Slow Down Santa
My wall calendar, the one those nice animal welfare people sent me, reads “October.” My backyard tells me that fall has arrived: wet, brown leaves blanket pots of begonias, impatiens and petunias whose faded blooms are just waiting for the first frost to put them out of their leggy misery. And my closet is a sure sign that the season has turned darker and crisper. Coffee-colored trousers and suede boots rule the roost, while celadon linen and strappy, white sandals chill in the dreaded spare bedroom closet.
So, if autumn has finally arrived in all its glory, why does my mailbox tell a different story? Why does my mail distinctly say “December” and desperately warn me of the dwindling number of Christmas shopping days?
It’s just too soon. I haven’t bought my bag of snack-size Goobers for the pint-size Paris Hiltons and Sponge Bobs who will darken my door on Halloween, and now I’m behind on my Christmas shopping. Well, that’s what the stores whose catalogs come so regularly to our doors are telling me.
Every day, I sort through a growing collection of mail-order catalogs decorated with festive Christmas characters and cheerful messages about the holiday gifts that await inside. And what gifts they are! There’s Frosty the Snowman, rendered in brushed nickel, waving hello from a rough-hewn, made-in-China, Americana serving table. A porcelain coterie of Santa’s elves is holding up a platter heaped with red and green-iced petit fours. Burgundy-colored candles, each the shape and size of a spare tire and scented like Cranberry chutney, are glowing like a bonfire.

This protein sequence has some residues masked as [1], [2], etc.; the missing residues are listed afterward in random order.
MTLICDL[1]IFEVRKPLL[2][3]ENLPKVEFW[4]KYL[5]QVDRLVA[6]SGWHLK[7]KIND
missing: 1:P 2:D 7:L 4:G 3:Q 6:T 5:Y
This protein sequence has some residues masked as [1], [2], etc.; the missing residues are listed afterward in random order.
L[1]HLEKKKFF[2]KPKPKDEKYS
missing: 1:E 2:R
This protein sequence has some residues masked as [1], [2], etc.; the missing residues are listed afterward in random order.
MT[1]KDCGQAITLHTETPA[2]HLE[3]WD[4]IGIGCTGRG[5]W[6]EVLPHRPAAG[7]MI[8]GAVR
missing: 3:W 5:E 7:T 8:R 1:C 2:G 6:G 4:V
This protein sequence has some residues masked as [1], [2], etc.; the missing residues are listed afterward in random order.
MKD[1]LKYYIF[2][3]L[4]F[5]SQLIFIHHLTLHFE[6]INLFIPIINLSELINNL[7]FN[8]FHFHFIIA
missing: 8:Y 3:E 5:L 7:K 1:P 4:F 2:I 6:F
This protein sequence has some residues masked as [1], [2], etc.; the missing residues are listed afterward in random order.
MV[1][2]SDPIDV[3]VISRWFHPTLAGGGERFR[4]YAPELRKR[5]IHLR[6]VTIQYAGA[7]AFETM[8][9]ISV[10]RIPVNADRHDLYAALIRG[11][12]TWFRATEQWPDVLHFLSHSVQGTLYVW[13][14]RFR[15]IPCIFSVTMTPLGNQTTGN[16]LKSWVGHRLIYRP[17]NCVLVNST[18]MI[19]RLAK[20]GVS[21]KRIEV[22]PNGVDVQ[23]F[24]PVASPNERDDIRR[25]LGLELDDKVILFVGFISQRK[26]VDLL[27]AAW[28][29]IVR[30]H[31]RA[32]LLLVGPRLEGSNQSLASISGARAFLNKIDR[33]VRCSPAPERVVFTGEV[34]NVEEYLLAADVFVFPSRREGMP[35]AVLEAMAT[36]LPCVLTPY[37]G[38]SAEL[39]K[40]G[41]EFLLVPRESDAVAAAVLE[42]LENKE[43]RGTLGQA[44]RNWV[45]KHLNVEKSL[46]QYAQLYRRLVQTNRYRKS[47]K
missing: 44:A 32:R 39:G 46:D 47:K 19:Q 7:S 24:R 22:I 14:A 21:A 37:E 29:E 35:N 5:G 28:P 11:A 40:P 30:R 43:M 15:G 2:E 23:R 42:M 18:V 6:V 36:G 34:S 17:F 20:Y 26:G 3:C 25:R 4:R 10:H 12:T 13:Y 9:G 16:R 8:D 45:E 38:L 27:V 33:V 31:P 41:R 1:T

I get all kinds of catalogs: Brookstone, Harry and David, LL Bean, Neiman Marcus, Land’s End, Victoria’s Secret and, my personal favorite, As We Change. It goes on and on and on.
Catalogs are big business. We flip through them over breakfast, mull over merchandise while riding our stationary bikes and even read product specs in the master bedroom.
This year, more than 10,000 catalogs are expected to take in more than $133 billion in sales, according to the Direct Marketing Association. Fully one-half of that annual revenue may be generated in a few short weeks at Christmas.
If they can do that kind of volume in a few weeks, what would a few months do for the bottom line? More time equals more shopping and more money.
These traders of trinkets and trifles push us to rush the holly jolly while we’re still earning points for our free Thanksgiving turkey, not to mention paying off our back-to-school shopping bills.
Our lives are fast-forwarded enough. What happened to those wise, old adages, “One day at a time” or “Live in the moment?” The people who created those sayings never received glossy catalogs showing families romping through pristine snow with their genuine maple sleds — during an August heat wave.
I’d like a moment to savor swirling leaves and crunchy Macintosh apples, wooly blankets and football games, ginger snaps and cold milk. I’d like a moment, period. That’s as unrealistic as my snow globe of the North Pole.
But I must dash now. It’s time to carve my pumpkin in the likeness of Tom Cruise, soak my cranberries for the Thanksgiving feast, and address my Christmas cards. Oh yeah, I must give the mailman his holiday tip, too, just for lugging all those catalogs here.